Last Saturday night, at 8:30, a young guy came to my door peddling a home security system upgrade.
I listened. We talked for 30 minutes. Everything seemed fine. The information he had, the system and terms seemed like a good deal. He was good. He answered every question and concern I had.
As for timing the installation, he said the installers would alert me to when they would come, that there was no wiggle room with this special: I had to be home when they told me to be there. Made sense.
It being 9 on a Saturday night, I said sure, thinking it would be this week.
So I signed, obligating myself for a monthly payment for a long, long time.
And then he said the installers would be there, at the house, in 15 minutes.
Ah, he was not only good, but slick.
I had a moderate fit, excused myself to get a grip, then returned and told him that they most definitely would not be installing anything in my house starting at 9 on a Saturday night.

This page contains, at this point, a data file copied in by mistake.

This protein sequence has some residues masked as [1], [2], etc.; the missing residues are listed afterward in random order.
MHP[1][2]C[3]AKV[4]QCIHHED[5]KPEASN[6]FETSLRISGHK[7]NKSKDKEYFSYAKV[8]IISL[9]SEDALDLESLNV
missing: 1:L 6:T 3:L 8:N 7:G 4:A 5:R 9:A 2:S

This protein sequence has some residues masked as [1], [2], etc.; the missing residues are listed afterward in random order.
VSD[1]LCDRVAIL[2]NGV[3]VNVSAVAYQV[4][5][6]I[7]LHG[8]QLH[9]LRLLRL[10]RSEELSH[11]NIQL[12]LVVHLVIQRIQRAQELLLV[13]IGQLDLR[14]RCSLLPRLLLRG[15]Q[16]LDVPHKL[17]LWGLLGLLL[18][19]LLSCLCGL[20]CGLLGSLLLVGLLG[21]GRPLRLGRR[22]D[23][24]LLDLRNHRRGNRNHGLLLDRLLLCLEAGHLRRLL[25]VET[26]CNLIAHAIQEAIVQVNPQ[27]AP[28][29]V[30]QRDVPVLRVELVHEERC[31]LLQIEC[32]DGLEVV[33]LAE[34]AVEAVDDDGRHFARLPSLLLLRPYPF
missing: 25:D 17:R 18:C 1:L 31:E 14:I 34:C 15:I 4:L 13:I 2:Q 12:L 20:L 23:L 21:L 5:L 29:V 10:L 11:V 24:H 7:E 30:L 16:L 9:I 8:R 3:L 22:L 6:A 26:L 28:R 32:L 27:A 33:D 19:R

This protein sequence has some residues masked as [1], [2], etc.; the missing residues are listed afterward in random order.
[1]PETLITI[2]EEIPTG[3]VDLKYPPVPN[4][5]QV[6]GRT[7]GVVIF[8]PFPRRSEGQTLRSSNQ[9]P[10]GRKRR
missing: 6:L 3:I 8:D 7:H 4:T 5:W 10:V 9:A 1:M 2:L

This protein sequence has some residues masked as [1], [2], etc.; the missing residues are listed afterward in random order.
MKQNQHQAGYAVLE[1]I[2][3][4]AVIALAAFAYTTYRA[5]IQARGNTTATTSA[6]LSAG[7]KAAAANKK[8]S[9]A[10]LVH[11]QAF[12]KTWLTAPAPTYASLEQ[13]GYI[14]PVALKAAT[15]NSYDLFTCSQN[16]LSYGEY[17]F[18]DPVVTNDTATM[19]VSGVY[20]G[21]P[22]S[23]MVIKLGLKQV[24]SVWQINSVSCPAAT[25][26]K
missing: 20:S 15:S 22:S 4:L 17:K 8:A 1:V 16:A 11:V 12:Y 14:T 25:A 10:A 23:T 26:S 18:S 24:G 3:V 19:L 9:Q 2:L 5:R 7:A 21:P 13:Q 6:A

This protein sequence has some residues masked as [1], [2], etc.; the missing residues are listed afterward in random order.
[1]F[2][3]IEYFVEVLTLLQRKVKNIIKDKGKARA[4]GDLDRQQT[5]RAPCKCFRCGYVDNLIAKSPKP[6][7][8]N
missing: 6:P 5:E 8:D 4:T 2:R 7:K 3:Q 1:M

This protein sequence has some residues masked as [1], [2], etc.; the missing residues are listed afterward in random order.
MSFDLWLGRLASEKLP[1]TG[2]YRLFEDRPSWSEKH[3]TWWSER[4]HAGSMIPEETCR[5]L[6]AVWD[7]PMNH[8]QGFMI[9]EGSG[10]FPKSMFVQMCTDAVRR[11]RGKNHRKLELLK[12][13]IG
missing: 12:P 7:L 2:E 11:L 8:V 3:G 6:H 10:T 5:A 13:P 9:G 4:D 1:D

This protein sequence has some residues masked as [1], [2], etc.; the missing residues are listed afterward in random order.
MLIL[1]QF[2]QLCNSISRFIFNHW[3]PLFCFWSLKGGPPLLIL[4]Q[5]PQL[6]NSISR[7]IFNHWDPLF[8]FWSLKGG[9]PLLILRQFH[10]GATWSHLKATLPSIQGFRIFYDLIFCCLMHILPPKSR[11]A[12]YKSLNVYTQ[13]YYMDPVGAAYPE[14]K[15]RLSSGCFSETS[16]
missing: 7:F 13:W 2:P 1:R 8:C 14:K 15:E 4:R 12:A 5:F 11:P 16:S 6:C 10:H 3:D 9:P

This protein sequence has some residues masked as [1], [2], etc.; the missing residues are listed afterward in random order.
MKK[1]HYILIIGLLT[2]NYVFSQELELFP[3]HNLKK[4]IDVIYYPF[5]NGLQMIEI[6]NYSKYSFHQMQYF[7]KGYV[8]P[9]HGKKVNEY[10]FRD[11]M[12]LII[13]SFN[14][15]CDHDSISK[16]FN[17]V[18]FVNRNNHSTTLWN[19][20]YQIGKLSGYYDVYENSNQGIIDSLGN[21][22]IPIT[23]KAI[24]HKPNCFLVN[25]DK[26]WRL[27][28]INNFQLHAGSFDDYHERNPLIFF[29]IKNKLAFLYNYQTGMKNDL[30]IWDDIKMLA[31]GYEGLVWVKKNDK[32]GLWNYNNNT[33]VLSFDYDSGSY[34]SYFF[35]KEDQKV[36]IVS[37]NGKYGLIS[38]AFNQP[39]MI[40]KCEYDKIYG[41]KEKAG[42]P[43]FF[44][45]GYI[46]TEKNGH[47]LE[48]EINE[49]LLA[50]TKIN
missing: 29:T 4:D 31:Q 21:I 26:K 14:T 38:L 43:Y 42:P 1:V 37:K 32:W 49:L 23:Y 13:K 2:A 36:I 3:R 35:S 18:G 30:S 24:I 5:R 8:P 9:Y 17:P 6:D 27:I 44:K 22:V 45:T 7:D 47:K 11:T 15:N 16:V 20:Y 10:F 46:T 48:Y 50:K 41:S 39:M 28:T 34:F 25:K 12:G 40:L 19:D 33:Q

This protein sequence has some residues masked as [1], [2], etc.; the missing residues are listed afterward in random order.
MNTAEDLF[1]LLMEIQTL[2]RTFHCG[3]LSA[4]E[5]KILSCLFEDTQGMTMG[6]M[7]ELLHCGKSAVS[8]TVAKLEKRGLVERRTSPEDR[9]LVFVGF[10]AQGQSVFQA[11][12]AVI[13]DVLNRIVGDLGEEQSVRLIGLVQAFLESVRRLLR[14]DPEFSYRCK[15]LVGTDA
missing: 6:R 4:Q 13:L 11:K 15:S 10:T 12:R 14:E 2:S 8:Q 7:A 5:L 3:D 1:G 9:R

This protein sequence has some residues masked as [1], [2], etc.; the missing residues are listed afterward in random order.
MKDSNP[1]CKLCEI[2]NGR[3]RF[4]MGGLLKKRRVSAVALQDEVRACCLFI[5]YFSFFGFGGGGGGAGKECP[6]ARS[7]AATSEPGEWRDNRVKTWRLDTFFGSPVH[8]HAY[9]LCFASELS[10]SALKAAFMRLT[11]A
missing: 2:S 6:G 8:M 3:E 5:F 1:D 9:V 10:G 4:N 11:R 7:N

OK, OK, he said. How about 10 o’clock on Monday morning? That’s fine, I said. Still steamed, but still satisfied with what I’d done, I went to bed.
The next day brought the usual 13-hour third-Sunday day of church (Sunday school, morning service, afternoon prep, evening service, 90 miles away).
Monday morning, having slept on it twice, I had door-to-door salesman regret.
Wait, I thought: If I move and buy another house, the contract goes with me, and I’ll have to pay for the equipment that’s being installed for “free” now in the new place; and if I wind up renting, he said, I’ll have to negotiate to buy out the remainder of the contract.
Moving from our present house to another one within a few years is a real possibility. Moving into a rental is also more likely than ever.
Saturday, the salesman at my door caught me tired of body and weak of brain.